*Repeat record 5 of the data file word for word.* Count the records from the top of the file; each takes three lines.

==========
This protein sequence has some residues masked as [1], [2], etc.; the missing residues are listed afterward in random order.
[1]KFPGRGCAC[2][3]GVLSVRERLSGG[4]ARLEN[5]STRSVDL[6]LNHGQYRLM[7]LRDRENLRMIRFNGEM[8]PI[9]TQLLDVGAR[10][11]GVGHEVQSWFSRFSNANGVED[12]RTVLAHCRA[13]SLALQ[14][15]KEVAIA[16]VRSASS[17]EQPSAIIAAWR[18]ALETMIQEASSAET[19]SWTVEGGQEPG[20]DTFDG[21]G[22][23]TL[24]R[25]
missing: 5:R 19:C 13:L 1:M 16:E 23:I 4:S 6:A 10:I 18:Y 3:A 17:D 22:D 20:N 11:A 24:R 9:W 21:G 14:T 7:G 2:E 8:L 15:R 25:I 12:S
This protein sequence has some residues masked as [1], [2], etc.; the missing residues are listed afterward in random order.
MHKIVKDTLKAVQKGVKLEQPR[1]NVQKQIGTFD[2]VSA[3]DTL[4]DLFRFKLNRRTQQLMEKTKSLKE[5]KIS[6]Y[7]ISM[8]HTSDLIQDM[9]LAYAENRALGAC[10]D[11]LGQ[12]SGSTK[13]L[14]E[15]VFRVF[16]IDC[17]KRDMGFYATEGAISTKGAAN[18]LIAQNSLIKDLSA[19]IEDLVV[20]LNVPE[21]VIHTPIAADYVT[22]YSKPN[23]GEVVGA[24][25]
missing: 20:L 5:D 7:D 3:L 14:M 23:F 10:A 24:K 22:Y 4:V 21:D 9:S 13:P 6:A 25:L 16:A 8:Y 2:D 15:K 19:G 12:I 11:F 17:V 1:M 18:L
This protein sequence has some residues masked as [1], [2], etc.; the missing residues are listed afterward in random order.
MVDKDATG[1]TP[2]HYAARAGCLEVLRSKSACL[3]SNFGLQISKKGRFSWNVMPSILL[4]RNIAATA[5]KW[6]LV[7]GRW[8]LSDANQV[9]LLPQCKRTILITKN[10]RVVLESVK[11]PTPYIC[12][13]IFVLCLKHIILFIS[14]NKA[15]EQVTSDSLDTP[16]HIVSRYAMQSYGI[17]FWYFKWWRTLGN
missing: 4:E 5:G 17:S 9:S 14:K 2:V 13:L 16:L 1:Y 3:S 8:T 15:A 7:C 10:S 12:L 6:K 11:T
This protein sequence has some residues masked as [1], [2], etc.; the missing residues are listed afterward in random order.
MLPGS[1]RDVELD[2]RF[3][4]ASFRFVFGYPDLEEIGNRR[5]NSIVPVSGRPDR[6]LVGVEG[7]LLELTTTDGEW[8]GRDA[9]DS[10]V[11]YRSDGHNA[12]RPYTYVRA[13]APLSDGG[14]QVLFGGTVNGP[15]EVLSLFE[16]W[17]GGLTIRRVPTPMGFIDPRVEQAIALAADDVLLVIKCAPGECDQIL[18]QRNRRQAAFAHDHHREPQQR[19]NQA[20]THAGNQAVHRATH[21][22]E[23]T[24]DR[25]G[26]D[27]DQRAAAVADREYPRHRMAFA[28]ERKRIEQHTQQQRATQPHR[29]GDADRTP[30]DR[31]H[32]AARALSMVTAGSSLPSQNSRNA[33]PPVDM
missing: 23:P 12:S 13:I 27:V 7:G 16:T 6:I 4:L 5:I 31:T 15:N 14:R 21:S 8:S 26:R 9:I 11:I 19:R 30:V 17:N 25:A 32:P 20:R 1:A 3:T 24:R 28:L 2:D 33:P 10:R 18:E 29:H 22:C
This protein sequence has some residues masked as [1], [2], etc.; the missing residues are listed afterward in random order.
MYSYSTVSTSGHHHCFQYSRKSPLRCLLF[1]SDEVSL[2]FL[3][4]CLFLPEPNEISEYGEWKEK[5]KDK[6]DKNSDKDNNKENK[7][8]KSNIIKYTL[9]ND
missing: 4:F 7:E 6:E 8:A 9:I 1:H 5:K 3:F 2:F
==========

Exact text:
This protein sequence has some residues masked as [1], [2], etc.; the missing residues are listed afterward in random order.
MYSYSTVSTSGHHHCFQYSRKSPLRCLLF[1]SDEVSL[2]FL[3][4]CLFLPEPNEISEYGEWKEK[5]KDK[6]DKNSDKDNNKENK[7][8]KSNIIKYTL[9]ND
missing: 4:F 7:E 6:E 8:A 9:I 1:H 5:K 3:F 2:F